Other surnames which are patronymics include ‘Wilkins’ – son of William or Wilkin – and ‘Price’ – son of Rhys (from Welsh ‘ap Rhys’.)

Surnames derived from locations should be divided into two groups depending on whether the location is a common noun (surnames like ‘Atwood’ or ‘Banker’) or a proper noun (surnames like ‘Compton’ or ‘Ashburn’). Some surnames could come from either a common- or proper-named location.

Many surnames have different possible origins. (The cases might have been spelled differently once, but spellings often merge.) Different lineages of the surname ‘Grey’ might come from a nickname (e.g. hair color) or a place-name (the town Graye in Normandy) … or even be a shortened form of the patronymic ‘McGraw.’

Agreed. Jones isn’t a Welsh name, but you do get a lot of Welsh people called Jones.

Also the Combined Patronymic-occupational
Smithson -The Smith’s Son.

Clarkson - The Clerk’s Son.

Says who??? :dubious:

The book. Sorry I can’t remember the book’s name as it was nearly twenty years ago that I read through it. It was in the UC Davis main library, if that helps.

Atte was also a common spelling of at. I’ve seen that many places. The Chiltern/Children spelling I only saw that one place.

Google Books finds several hits on “atte Children”, mostly from Kent, e.g. https://books.google.co.th/books?id=_2lnAAAAMAAJ&q=“Atte+Children”&dq=“Atte+Children”&hl=en&sa=X&ved=0ahUKEwj5p6iP4ejdAhUBfysKHWnfAGYQ6AEITTAH

I don’t know about “ate Children” — any hits are drowned out by books about people(?) who actually … ate children! :eek:

I’m not sure how rigorousthis website is, but it includes a cite for “ate” used instead of “atte” for another surname. Same database, another surname. Different database and name.

This does not prove that “Ate Children” was a surname but, together with the cite from septimus, it suggests a strong possibility. It fits with the usage of the time.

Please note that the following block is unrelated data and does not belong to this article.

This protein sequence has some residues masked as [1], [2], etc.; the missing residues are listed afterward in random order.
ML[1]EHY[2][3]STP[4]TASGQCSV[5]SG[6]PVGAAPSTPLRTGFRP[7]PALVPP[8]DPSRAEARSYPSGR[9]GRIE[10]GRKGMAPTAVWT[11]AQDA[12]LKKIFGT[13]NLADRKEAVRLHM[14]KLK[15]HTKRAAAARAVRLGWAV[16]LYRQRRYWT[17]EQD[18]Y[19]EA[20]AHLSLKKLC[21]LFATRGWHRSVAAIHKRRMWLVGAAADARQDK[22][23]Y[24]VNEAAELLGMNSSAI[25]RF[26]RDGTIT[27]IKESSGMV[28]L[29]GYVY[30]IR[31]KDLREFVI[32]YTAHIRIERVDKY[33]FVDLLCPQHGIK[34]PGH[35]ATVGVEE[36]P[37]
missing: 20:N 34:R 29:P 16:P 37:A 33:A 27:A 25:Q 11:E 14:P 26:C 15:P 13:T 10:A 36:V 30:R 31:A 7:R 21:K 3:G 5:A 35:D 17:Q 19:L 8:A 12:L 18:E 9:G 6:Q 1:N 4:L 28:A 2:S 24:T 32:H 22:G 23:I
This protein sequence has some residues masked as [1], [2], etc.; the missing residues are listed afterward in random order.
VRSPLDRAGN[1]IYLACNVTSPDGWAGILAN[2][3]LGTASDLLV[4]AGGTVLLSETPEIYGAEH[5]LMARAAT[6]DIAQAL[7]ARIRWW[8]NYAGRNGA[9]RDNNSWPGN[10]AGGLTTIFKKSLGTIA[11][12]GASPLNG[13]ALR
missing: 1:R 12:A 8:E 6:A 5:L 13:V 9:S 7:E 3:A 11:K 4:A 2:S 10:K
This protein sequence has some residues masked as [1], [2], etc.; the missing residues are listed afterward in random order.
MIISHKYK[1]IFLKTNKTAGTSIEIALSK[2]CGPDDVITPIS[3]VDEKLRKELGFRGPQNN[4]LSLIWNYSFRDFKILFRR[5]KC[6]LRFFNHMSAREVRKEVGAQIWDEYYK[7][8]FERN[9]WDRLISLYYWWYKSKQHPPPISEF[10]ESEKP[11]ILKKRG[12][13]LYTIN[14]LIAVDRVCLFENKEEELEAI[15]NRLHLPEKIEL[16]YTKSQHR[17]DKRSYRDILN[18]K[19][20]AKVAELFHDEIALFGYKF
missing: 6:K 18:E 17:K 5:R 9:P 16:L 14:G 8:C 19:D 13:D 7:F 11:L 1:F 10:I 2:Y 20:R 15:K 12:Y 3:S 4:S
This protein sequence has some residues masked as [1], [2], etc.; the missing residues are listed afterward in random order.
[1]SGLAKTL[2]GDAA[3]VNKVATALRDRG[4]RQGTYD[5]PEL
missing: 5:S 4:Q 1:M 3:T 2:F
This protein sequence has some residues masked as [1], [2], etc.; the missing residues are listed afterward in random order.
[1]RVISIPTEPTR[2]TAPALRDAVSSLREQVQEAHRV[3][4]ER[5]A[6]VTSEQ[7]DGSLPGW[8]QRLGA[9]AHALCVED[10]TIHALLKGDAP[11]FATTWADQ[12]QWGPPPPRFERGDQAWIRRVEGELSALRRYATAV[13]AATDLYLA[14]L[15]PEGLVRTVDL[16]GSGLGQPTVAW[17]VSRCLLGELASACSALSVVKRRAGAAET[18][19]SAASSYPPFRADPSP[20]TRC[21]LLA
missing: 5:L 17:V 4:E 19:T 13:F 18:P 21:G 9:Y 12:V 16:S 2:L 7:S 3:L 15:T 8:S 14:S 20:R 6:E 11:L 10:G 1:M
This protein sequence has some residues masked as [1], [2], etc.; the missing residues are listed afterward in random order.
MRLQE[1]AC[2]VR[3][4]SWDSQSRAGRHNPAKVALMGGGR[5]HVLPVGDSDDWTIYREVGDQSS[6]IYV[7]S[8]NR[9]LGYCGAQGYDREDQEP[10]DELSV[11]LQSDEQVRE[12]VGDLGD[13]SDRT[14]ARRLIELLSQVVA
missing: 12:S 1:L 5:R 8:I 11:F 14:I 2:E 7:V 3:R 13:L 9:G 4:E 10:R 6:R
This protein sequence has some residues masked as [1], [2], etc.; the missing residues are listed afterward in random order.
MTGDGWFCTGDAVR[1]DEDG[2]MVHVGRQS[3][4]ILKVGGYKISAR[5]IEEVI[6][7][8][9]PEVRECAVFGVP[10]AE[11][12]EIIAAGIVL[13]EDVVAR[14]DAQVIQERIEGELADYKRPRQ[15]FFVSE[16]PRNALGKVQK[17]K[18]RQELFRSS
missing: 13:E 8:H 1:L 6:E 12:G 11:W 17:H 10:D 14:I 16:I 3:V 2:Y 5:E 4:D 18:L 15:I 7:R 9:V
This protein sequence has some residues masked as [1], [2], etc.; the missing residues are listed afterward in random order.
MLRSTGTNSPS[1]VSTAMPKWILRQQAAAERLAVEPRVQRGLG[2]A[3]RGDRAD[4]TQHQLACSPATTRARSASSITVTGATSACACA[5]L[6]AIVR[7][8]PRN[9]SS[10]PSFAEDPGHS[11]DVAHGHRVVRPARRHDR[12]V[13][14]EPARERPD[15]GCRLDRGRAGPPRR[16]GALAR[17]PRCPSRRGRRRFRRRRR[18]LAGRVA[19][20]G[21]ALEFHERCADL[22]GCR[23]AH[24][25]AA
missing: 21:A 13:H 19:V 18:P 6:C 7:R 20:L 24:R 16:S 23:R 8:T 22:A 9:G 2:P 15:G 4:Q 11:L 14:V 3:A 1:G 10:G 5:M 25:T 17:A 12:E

Are you basically asking why the surnames John, Peter, etc exist, not just Johnson, Peterson, Johns and Peters?

My theory is it’s to do with the s-less and son-less names coming from traditions that used Mac, Ap or O (especially Ap) and then at some point, probably after the Johnsons and Peters were already established, dropped the ap, o or mc and kept the name part. If you go on to this site, http://named.publicprofiler.org/ and check for the common regions for surnames in the UK, I might be right. John is much more common as a surname in South Wales than anywhere else in the UK and Peter centres on a specific region in Scotland.

There are a few others like Benjamin or Isaac that presumably come from a Jewish ancestor somewhere - I don’t know anything about Jewish historical surname traditions in the UK.

Obviously this is not England, but the UK.

Names and spellings get changed for many reasons over time. Some surnames get changed because somebody a few generations ago got angry at his parents. One of my nephews has shortened his to No. I know a couple families that didn’t know the original spelling until recently. One retrieved the final “s” ; the other found out they had once been “-zinger,” but kept the “-singer.”